French lessons for my 9 year old and 6 year old. Would it make me a ponce?

(40 Posts)
tiredemma Tue 26-Jan-10 10:09:28

PIL have made a permanent move to France. We have just returned from a short break there and have plans to visit quite often.

I have been thinking about some french tuition for both of them, but its sounds a bit poncy?

DP looked at me as I had gone mad when I suggested it, however MIL thought it was a great idea as it will come in handy for both boys when they visit.

Is it a good idea? Can Fench lessons even be arranged for this age? (Obv. school do not teach any languages)

Bucharest Tue 26-Jan-10 10:10:56

Great idea IMO.

Beachcomber Tue 26-Jan-10 10:13:04

I teach English to kids around this age. Some of the parents are doing it for ponce factor and others for reasons such as family abroad.

Generally if kids have a reason to learn a language and the opportunity to practice they pick up a lot pretty quickly.

ShinyAndNew Tue 26-Jan-10 10:15:12

Yes it woud make you a ponce. But it's also a great idea and would be very good for your childrens future.

Dd1's school teach basic French and she is only in yr 1. She already knows Bonjour, Aurevoir and how to count to ten.

EleanoraBuntingCupcake Tue 26-Jan-10 10:16:28

dd did french at nursery but is steadily forgeting it all now she is at school. i think it is a good idea if they are up for it.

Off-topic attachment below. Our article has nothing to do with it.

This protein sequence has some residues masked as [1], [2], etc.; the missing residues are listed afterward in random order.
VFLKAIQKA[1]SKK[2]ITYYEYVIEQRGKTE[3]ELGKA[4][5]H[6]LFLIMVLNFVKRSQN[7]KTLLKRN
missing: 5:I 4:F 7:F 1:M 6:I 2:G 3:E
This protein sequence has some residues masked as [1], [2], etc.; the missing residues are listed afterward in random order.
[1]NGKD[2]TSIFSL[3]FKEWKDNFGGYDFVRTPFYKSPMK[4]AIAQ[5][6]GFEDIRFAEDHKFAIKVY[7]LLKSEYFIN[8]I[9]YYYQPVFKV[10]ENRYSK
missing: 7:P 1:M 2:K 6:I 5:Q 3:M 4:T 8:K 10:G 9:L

Great idea, being a languages person I'm all for children learning to speak a foreign language early on - go for it. I know some parents seem to do it for show but your children will have a reason to motivate them if their grandparents are living in France. I am sure there are lessons for little ones, either private or small group tuition.

Also I was recently sent a brochure for this 'Muzzy' language course and it looks quite good. I'm contemplating getting it for my two boys.
www.early-advantage.com/

tiredemma Tue 26-Jan-10 10:21:09

Thanks for replying.

I'm not sure that I would advertise the fact that we are having French lessons to friends or other parents as it does come across as poncey, but I do feel deep down that its a good idea and helpful for the future.

abride Tue 26-Jan-10 10:22:35

Even if you weren't moving to France getting young children to learn a language makes sense. It's much easier when they're small.

Not poncey at all. Just a shame language teaching in primary schools doesn't, in most cases, amount to very much (with notable exceptions).

The ONE big difference we found when my son moved to a prep school from a state primary was how hard he had to work to catch up with French. The others had been singing songs in French, learning numbers and colours, etc. from the age of four. And it showed.

flyingdolphin Tue 26-Jan-10 12:43:36

Sounds like a great idea to me, languages are useful in life, and you are giving your children a great opportunity if you get them to start learning French now.

Do it and be proud of it - if some people think it is poncey then let them think that - their loss, or maybe it is time to find some friends with slightly broader horizons.

mumoftoomany Tue 26-Jan-10 13:55:27

I really don't get the 'Ponce' factor issue...???

And are you serious about not telling your friends and other parents that your children are learning another language??? Is it really that embarassing shock?